HMC21 Logo medium 2a

Homeopathy: Medicine for the 21st Century

Signing

Defending Choice in Medicine

H:MC21 is a charity established to counter the unfounded propaganda against homeopathy by informing the public of the facts about homeopathy and its historical and scientific relationship to orthodox medicine.

It will do this through research, publication and campaigning.

Clicking on the links below will take you directly to various aspects of our campaign

Follow us on Twitter at @HMC21org

Publications

Nonsense, Not Science

 Halloween Science

Pilot survey of PCTs

Edzard Ernst interview

 Resource pack

CS&TC Report

CS&CT Evidence Check

Support the campaign

Make a donation

Order badges

Charity no. 1124711
Registered address: Poppyseed Cottage,
High Street, Stoke Ferry, Norfolk PE33 9SF

Manchester PCTs

Homeopathy: Medicine for the 21st Century (H:MC21) is gravely concerned at the decision of the Greater Manchester Medicines Management Group (GMMMG) to tell PCTs and commissioners across the region that homeopathic treatments cannot be recommended.
 
Firstly, we consider it entirely unacceptable for such a decision to be made without consulting the public or doctors with appropriate training.

10% of people in the UK use homeopathy,[1] with the majority having to pay for it because availability has already been restricted in the NHS. Research conducted by H:MC21 has indicated that only 15.4% of PCTs provide homeopathy routinely,[2] and in the Manchester area only one PCT was identified as doing so.

The effect of such a restriction of availability can be seen in the case of NHS West Kent, where less than 1% of patients were referred for homeopathic treatment, and then “Almost all referrals for homeopathy [were] at the request of the patient”.[3] Because of the small number of referrals it was not possible to assess clinical or cost effectiveness,[4] and so it is hardly surprising the Medical Director of NHS West Kent could tell the Commons Science and Technology Committee that “evidence in favour of homeopathy is so weak as to not make it a priority.”[5]

Secondly, there are little or no checks on the competence of PCT decision-makers to assess studies of homeopathic treatment.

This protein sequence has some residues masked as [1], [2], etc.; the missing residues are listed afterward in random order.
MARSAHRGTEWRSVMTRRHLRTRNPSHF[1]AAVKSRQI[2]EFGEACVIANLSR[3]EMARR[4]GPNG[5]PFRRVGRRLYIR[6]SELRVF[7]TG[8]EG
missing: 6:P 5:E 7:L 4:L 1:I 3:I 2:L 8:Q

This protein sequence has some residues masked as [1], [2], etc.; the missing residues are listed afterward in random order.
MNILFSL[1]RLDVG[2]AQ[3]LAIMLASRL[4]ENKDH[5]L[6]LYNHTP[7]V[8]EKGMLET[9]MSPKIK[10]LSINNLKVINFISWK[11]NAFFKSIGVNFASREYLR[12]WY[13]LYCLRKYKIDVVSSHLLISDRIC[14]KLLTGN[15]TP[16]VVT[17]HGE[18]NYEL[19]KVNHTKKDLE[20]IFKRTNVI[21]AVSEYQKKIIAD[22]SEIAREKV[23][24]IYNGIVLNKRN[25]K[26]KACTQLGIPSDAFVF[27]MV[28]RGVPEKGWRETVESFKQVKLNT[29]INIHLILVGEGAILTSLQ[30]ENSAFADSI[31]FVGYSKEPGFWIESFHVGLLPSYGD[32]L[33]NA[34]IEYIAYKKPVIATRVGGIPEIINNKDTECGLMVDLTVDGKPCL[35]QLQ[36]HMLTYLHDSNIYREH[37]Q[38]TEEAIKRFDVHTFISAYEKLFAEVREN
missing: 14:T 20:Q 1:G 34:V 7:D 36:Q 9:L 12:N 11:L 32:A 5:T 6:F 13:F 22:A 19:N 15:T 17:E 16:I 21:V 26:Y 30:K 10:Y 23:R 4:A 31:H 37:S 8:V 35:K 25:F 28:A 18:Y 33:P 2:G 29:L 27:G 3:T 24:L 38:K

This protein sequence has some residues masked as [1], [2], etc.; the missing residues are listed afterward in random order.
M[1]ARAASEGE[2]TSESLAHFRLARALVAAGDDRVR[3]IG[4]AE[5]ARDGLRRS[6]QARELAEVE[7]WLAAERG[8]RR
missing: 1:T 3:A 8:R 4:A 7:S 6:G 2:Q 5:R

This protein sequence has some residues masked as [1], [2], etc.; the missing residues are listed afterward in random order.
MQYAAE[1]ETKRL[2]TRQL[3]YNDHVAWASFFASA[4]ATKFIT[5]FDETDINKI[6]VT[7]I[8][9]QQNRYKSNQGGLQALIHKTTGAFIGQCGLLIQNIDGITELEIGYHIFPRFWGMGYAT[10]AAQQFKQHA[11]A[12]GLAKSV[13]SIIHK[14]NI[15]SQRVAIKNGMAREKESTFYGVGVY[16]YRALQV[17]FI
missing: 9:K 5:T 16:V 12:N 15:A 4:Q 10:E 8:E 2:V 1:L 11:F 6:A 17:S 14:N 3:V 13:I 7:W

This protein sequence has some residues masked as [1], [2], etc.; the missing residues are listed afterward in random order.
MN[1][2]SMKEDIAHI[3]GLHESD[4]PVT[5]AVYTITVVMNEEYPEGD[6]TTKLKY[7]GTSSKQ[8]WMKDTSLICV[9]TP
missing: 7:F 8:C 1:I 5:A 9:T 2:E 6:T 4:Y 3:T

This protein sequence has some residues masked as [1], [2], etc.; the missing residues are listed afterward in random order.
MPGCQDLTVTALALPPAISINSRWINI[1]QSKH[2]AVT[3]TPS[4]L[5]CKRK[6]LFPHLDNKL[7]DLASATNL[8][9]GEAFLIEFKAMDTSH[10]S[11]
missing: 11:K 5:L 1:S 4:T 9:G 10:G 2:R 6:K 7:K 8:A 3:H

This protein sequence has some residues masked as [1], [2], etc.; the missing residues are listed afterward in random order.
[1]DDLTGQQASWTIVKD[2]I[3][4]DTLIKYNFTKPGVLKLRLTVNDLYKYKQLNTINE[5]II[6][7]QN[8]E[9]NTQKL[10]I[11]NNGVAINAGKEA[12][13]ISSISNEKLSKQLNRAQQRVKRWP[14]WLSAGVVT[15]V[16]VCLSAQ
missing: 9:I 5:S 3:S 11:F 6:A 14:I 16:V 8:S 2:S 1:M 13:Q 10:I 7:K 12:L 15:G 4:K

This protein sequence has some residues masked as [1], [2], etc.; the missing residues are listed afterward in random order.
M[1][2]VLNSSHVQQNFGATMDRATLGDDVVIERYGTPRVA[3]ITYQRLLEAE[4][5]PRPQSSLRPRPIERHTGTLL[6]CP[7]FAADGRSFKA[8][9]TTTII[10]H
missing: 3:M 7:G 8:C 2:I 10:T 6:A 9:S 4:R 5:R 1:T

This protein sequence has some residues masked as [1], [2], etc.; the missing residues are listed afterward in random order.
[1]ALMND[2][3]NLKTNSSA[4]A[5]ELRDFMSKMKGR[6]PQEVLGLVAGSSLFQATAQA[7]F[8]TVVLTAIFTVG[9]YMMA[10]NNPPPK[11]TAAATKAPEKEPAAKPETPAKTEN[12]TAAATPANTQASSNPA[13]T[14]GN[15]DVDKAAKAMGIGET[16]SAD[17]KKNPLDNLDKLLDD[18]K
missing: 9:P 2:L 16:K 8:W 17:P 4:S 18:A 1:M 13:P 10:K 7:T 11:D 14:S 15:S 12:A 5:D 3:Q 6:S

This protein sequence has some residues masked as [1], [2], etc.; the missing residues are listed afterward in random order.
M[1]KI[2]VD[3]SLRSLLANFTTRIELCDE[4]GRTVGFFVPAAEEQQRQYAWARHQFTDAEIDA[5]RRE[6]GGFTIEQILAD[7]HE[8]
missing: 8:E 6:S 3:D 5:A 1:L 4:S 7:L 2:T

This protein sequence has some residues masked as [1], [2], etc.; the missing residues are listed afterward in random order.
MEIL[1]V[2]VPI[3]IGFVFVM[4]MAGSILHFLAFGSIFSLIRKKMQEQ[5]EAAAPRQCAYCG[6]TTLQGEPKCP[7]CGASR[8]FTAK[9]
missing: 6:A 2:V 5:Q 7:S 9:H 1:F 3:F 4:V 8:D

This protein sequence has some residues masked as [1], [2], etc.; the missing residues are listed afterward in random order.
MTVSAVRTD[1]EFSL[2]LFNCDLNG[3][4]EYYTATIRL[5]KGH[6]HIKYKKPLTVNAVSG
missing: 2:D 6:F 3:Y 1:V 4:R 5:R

The research conducted by H:MC21 gathered information from 9 of the 10 PCTs in the Greater Manchester area.[6] The 8 PCTs which did not provide homeopathy were also asked “How many members of the Board of the PCT and of [its] advisory committees and individuals have professional knowledge of the principles and practice of homeopathy?” Of these:

  • 1 PCT (12.5%) said one member of one committee might know about homeopathy, though specialist expertise could be co-opted;
  • 3 PCTs (37.5%) did not hold this information;
  • 4 PCTs (50%) did not provide any information.
    • This suggests that the decision by the GMMMG has not been made on the basis of professional knowledge of the principles and practice of homeopathy.

      In the light of the recent revelations about Professor Edzard Ernst’s lack of qualifications in homeopathy, it looks increasingly as though the public are being deprived of access to this therapy on the NHS by alleged ‘experts’ who actually do not have the necessary qualifications to justify their claims of expertise.

      References
      1. Professor Woods, response to Q211, House of Commons Science and Technology Committee, Evidence Check 2: Homeopathy (London: The Stationery Office Limited, 2010), p. Ev 70.
      2. William Alderson, Report of a Pilot Survey of PCTs and Their Provision of Homeopathy (Stoke Ferry: Homeopathy: Medicine for the 21st Century, 2009).
      3. Paras 2.21-2.23, ‘Memorandum submitted by the NHS West Kent (HO 39)’, Evidence Check: Homeopathy, p. Ev 35.
      4. Paras 2.24, 2.3.1-2.3.2 and 2.3.4, ‘Memorandum submitted by the NHS West Kent (HO 39)’, Evidence Check: Homeopathy, p. Ev 35.
      5. Dr Thallon reply to Q 112, Evidence Check: Homeopathy, p. Ev 44.
      6. The Greater Manchester PCTs in the Pilot Survey were: Ashton, Leigh and Wigan, Bolton, Bury, Heywood and Middleton, Manchester, Salford, Stockport, Tameside and Glossop, and Trafford.
       

You are viewing the text version of this site.

To view the full version please install the Adobe Flash Player and ensure your web browser has JavaScript enabled.

Need help? check the requirements page.


Get Flash Player